Can you roast old tomatoes?

If you realize you have tomatoes in your kitchen that you forgot to use, no fear! As long as you aren’t seeing any mold or darkened spots, you can absolutely roast softened tomatoes (especially because they won’t taste as crisp as if you were eating them fresh). Tomatoes that are slightly softened may not be as easy to slice as fresh tomatoes. You can roast them by cutting them in half or in quarters and baking for a slightly longer total time, since they won’t roast as quickly as thinly sliced tomatoes.

What is the best temperature to roast tomatoes?

Vegetables are best roasted at a high temperature (at least 400 degrees Fahrenheit). This allows for vegetables to be slightly crispy on the outside but still tender on the inside (and for tomatoes to still maintain some juiciness without being completely dried out).

How to tell when tomatoes are ready to eat

Picking the perfect tomatoes from the store can be a lot like picking the best avocado or watermelon – you learn various tips and tricks, but you never really know if you’ve picked the best one until you take a bite.

The best fresh tomatoes are ready to be eaten when they are bright red in color (versus pale pink or even green) and when they are slightly firm but give way to touch. A tomato that is unripe is very firm, and a too-ripe tomato is very soft instead of just tender.

Can you freeze roasted tomatoes?

You can absolutely freeze roasted tomatoes up to 4-5 months. However, freezing your roasted tomatoes and eating them as-is likely won’t offer the same crispy but juicy texture as roasted tomatoes fresh out of the oven. For this reason, it’s recommended you freeze your roasted tomatoes with the intention of using them in a recipe once you thaw them (because you’ll be freezing them with the roasted garlic, too – yum)! Homemade roasted tomato sauce, tomato basil soup, or hummus are scrumptious creations that would work great with roasted tomatoes that have been previously frozen in a freezer-safe container.

How long do roasted tomatoes last in the fridge?

Roasted tomatoes can be stored in an airtight container in the refrigerator for up to five days. You’ll want to ensure the tomatoes are cooled completely before storing them (whether you’re storing them in the refrigerator or freezer).

Are roasted tomatoes with garlic good for you?

Both tomatoes and garlic offer a variety of health benefits. Nutrients in tomatoes have been shown to fight oxidative stress and promote a healthy inflammatory response. A key nutritional element of tomatoes is lycopene, which has been shown to promote prostate and cardiovascular health. Tomatoes provide other antioxidants such as vitamin C, potassium, iron and folate. With all of the micronutrients and antioxidants packed in tomatoes, the profound health benefits of tomatoes include support for the immune system, gut microbiome, skin health and exercise recovery.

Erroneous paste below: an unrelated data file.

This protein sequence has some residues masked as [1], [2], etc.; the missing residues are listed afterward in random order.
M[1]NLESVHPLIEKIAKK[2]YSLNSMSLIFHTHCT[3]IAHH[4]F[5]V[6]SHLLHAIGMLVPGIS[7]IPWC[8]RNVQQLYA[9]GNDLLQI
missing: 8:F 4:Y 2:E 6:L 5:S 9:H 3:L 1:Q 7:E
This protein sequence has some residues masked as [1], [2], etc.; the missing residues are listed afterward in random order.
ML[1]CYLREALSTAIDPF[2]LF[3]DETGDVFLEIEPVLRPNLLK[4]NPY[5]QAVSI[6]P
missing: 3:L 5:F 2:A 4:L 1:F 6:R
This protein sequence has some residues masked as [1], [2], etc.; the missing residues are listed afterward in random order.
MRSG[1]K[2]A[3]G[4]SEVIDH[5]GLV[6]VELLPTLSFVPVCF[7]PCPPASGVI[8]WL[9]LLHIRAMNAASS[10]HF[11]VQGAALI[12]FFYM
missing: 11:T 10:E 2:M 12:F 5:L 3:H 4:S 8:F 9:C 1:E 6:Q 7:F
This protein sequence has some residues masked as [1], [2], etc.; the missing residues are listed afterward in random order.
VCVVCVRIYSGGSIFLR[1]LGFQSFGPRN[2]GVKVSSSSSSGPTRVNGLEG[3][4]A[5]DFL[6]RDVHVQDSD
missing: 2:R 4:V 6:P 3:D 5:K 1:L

My roasted tomatoes recipe provides a simple and flavorful way for you to eat tomatoes and incorporate them into your daily intake of fruits and vegetables.

Health benefits of garlic

Just as powerful as the health benefits of tomatoes, garlic has been used in traditional health regimens for a long time. Studies show that allicin (found in garlic) encourages your immune system response and supports healthy platelet function. Earliest uses of garlic were usually for gastrointestinal relief, yet we know that garlic (because of allicin) has many other health benefits, such as supporting cardiovascular health and cellular detoxification.

Do you get enough garlic from this recipe?

Because of the immense immune-supportive and antioxidant properties of garlic, it’s recommended to supplement beyond the few grams of garlic you’ll be eating in a typical dish. Garlic in this recipe provides an enhancement of flavor paired with the tomatoes. But for optimal health, supplementing with garlic is a better choice.

For additional immune support, there are a variety of Life Extension® formulas for seasonal support, nasal support and general immune support. Need help picking one? Life Extension’s immune health quiz might help!

About the Author: Jasmine Shea, MS, is the author of over a dozen e-cookbooks and the founder of Your Dinner Is Planned: the fastest and most affordable way to prepare dinners. With Jasmine's passion for sharing cooking tips, she generates over one million impressions weekly with recipe and lifestyle content to show others that eating delicious food can be easy and fun!